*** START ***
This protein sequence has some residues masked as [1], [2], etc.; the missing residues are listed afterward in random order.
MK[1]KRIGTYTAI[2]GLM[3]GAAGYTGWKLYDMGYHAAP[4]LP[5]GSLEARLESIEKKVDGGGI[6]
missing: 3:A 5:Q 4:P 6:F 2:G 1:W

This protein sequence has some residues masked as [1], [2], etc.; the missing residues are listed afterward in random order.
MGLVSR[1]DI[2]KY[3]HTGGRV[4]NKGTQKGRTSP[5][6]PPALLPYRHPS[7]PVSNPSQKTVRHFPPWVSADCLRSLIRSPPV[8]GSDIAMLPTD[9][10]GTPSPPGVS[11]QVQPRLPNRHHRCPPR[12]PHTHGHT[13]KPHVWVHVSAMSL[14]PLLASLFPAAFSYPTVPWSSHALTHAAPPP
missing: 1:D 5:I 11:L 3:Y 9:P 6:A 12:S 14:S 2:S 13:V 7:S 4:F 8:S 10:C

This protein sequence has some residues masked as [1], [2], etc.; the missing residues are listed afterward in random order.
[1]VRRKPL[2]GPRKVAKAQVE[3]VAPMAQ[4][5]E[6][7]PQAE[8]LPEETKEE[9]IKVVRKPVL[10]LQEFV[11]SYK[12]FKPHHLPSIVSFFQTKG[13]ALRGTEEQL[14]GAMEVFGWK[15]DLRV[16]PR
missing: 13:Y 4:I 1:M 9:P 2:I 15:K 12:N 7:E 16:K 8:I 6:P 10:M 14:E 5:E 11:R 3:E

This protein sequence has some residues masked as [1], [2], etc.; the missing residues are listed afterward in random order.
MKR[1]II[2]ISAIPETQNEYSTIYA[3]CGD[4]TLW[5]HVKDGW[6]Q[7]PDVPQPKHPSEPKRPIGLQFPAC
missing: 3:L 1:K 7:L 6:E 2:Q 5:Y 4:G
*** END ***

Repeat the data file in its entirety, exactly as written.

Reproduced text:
This protein sequence has some residues masked as [1], [2], etc.; the missing residues are listed afterward in random order.
MK[1]KRIGTYTAI[2]GLM[3]GAAGYTGWKLYDMGYHAAP[4]LP[5]GSLEARLESIEKKVDGGGI[6]
missing: 3:A 5:Q 4:P 6:F 2:G 1:W

This protein sequence has some residues masked as [1], [2], etc.; the missing residues are listed afterward in random order.
MGLVSR[1]DI[2]KY[3]HTGGRV[4]NKGTQKGRTSP[5][6]PPALLPYRHPS[7]PVSNPSQKTVRHFPPWVSADCLRSLIRSPPV[8]GSDIAMLPTD[9][10]GTPSPPGVS[11]QVQPRLPNRHHRCPPR[12]PHTHGHT[13]KPHVWVHVSAMSL[14]PLLASLFPAAFSYPTVPWSSHALTHAAPPP
missing: 1:D 5:I 11:L 3:Y 9:P 6:A 12:S 14:S 2:S 13:V 7:S 4:F 8:S 10:C

This protein sequence has some residues masked as [1], [2], etc.; the missing residues are listed afterward in random order.
[1]VRRKPL[2]GPRKVAKAQVE[3]VAPMAQ[4][5]E[6][7]PQAE[8]LPEETKEE[9]IKVVRKPVL[10]LQEFV[11]SYK[12]FKPHHLPSIVSFFQTKG[13]ALRGTEEQL[14]GAMEVFGWK[15]DLRV[16]PR
missing: 13:Y 4:I 1:M 9:P 2:I 15:K 12:N 7:E 16:K 8:I 6:P 10:M 14:E 5:E 11:R 3:E

This protein sequence has some residues masked as [1], [2], etc.; the missing residues are listed afterward in random order.
MKR[1]II[2]ISAIPETQNEYSTIYA[3]CGD[4]TLW[5]HVKDGW[6]Q[7]PDVPQPKHPSEPKRPIGLQFPAC
missing: 3:L 1:K 7:L 6:E 2:Q 5:Y 4:G